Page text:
'We weren’t even at the damn door': Moana Maniapoto on breaking through barriers
Public Interest Journalism funded through NZ On Air
It started with song, Moana Maniapoto launched into a waiata as soon as she took to the stage, then eased into her pepeha.
She was part of a panel of inspirational wahine toa speaking about the visibility of Māori women to more than 100 young women from local Bay secondary schools this week.
The singer, lawyer, and journalist spoke alongside Tiana Ngawati, Pianika Ormsbury, and Brandi Hudson.
The four women have been friends for several decades, since they were involved in the award-winning documentary series Whānau.
They share a common background and talked about breaking the barriers Māori women face and taking a stand for future generations.
Maniapoto warmed up the audience with a story about her first day on the job as a journalist.
She had to tackle an interview with then-Prime Minister Jacinda Ardern.
Despite getting on with her personally, Maniapoto had to go straight into grilling her in front of the camera on how the Budget had failed Māori - awkward much?
Maniapoto was the lead singer with Moana and the Moa Hunters when their hit single Black Pearl was a huge success in the 90s.
More than 30 years on, Maniapoto says the song is still relevant as its aim is to raise the visibility of Māori women.
“Māori women were just nowhere in the music industry and we were barely on television, and it was just a real struggle.”
The struggle motivated her to write songs in te reo and to take her music and reo overseas to places such as Taiwan, Russia, and the United States.
Touring with her band and meeting indigenous people from all over the world, Maniapoto says she witnessed the influence that Māori have provided to other indigenous peoples.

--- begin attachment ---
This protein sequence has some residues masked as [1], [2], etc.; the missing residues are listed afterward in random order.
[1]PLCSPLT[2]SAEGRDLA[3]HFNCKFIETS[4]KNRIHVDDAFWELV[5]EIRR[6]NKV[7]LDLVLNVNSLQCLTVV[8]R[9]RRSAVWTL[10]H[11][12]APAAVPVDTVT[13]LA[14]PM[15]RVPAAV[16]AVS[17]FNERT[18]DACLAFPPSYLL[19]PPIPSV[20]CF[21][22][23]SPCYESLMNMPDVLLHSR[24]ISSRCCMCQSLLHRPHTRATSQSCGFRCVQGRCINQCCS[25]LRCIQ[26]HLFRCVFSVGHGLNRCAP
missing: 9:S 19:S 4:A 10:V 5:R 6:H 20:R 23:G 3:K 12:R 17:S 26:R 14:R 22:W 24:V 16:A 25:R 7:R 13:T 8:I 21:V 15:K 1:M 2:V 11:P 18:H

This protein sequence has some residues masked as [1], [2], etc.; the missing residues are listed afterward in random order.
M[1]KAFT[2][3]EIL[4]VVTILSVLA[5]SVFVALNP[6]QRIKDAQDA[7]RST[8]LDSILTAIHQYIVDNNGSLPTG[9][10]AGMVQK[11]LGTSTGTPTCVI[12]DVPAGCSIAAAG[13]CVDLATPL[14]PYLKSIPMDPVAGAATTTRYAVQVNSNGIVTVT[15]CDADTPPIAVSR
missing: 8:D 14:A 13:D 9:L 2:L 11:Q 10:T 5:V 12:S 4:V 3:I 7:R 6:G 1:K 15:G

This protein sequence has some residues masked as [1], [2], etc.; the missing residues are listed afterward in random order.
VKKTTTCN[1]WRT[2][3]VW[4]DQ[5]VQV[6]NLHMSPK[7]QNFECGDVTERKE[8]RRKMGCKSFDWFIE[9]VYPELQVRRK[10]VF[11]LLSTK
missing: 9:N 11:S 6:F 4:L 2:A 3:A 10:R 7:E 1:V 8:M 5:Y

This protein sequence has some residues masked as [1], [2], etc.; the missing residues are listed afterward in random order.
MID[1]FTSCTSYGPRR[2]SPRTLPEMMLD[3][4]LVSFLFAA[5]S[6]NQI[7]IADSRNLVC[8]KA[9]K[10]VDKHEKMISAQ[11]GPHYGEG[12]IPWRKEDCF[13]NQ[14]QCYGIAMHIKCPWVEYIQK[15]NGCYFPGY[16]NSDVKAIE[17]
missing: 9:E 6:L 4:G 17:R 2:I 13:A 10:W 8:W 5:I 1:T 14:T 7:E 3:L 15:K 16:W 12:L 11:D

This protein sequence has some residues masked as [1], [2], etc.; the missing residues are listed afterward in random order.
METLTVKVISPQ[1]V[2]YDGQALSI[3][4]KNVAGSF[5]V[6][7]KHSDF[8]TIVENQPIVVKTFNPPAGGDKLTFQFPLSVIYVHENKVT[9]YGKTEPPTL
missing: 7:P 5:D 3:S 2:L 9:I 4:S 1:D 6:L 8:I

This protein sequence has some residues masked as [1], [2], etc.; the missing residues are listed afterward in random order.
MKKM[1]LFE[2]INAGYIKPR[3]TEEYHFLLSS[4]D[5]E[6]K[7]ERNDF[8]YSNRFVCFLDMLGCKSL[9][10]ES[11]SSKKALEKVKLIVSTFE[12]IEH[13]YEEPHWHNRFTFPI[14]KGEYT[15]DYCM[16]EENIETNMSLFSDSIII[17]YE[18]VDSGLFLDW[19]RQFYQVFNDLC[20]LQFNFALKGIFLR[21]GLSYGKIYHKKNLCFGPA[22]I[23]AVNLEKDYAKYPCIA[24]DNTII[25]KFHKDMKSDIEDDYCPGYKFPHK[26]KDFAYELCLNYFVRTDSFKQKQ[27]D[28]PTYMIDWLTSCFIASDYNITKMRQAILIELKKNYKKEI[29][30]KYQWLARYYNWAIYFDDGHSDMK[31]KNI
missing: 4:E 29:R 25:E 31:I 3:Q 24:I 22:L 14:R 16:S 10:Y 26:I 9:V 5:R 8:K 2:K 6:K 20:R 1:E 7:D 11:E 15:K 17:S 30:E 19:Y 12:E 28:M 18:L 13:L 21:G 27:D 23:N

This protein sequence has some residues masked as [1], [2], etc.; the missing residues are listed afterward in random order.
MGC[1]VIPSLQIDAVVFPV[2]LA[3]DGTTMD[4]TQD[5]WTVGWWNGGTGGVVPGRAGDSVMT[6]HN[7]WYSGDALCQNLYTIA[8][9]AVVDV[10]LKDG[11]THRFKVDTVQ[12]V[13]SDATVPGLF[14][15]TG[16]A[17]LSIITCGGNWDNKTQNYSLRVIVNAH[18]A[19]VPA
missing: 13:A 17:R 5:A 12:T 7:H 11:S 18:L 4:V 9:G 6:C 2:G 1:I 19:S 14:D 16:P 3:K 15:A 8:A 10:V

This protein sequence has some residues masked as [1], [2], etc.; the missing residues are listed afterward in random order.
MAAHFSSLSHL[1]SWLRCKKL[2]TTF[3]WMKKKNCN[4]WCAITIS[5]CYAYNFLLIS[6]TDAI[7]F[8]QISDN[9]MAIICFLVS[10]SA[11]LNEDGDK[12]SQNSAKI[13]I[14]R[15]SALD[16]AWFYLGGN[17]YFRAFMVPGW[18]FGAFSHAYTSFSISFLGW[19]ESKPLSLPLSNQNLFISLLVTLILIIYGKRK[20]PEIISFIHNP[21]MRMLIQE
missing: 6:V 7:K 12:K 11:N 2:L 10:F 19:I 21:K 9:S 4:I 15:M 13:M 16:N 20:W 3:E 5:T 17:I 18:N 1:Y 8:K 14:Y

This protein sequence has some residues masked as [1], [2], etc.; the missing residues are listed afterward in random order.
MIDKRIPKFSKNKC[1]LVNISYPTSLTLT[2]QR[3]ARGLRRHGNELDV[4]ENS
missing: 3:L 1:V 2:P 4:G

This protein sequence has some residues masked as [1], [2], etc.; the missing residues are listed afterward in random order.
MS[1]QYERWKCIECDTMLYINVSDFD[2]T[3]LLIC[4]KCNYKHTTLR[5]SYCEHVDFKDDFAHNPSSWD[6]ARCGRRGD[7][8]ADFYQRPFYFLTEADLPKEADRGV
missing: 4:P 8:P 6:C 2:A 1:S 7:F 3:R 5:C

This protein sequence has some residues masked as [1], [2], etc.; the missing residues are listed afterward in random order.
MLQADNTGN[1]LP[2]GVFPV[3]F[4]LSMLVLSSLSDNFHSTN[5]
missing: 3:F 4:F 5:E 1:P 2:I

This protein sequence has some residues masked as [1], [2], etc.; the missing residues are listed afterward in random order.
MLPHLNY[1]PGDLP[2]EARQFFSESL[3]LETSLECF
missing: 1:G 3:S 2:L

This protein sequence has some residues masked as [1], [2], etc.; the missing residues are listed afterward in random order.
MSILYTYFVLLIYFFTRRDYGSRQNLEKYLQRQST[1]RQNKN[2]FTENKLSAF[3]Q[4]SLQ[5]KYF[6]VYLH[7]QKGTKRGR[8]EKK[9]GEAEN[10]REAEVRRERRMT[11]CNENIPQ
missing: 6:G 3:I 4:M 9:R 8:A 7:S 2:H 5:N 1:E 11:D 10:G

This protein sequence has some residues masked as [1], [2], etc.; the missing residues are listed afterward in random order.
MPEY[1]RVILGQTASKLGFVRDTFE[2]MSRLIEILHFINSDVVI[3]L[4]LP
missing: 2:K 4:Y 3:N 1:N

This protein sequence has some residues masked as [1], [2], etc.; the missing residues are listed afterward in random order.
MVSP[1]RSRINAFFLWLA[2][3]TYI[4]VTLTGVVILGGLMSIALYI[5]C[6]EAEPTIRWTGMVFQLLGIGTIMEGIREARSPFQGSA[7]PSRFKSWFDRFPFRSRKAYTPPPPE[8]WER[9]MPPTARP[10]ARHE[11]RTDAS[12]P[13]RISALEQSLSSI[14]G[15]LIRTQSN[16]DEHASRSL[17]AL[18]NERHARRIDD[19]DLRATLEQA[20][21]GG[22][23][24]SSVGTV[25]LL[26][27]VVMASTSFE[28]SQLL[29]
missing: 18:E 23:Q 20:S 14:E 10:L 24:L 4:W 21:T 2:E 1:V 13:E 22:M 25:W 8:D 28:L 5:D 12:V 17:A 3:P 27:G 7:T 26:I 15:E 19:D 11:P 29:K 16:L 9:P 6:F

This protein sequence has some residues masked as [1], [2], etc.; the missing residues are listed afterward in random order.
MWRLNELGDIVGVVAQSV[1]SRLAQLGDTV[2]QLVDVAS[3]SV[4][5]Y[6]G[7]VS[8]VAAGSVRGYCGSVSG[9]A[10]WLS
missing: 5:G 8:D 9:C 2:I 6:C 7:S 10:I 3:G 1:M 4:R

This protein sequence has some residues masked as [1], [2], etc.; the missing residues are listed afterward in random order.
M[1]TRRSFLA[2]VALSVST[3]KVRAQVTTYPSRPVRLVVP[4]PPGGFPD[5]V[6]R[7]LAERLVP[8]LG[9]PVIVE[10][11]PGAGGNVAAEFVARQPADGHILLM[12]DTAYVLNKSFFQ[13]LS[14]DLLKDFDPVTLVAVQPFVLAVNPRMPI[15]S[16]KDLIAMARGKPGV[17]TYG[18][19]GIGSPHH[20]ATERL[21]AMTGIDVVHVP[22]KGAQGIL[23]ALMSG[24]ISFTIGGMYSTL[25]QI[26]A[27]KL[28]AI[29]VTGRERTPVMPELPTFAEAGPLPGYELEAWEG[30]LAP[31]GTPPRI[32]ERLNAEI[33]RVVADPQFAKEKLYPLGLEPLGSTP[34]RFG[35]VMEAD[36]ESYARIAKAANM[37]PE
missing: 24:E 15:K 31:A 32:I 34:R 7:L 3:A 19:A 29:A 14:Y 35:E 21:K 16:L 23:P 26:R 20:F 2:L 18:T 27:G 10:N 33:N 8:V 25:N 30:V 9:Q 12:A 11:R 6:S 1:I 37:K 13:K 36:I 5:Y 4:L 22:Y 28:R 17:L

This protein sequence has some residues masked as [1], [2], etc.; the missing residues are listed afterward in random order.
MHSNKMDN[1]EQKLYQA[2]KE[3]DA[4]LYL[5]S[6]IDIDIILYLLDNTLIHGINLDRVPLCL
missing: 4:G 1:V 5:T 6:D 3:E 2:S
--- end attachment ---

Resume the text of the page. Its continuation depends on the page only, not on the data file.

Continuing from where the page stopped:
“What’s really exciting is when you go overseas, and you see, you know, the joy and the inspiration and the intelligence that our people have given to the world.”
Her next album will be released later this year and is a collaboration with an indigenous Taiwanese artist - both are singing in their native tongue.
Being in the public eye as a performer also meant Maniapoto had to step up in other ways.
“I was shoved in the front because there were hardly any Māori women there, singing and writing their own songs.”
Maniapoto spoke to the students about the inequities between women, saying that when Pākeha women were talking about the glass ceiling, Māori women were struggling to be seen.
“We weren’t even at the damn door … we’re not even in the room.”
Laying down a challenge to her audience of young wahine, Maniapoto told them they too must step up.
“We are passing the baton on to a new bunch of Black Pearls, a new bunch of game changers … we need you to keep your eye on the ball, we need to be critical thinkers, we need to put our hands up.”
Starting with a song, and ending the same way, Maniapoto closed with a version of her reo anthem AEIOU, saying it encapsulates the strength of mana wahine.
The event was in partnership with the Western Bay of Plenty’s economic development agency, Priority One.
Hero Image: Moana Maniapoto speaking at Tauranga Girls' College in celebration of Mana Wāhine Day. Photo / Alex Cairns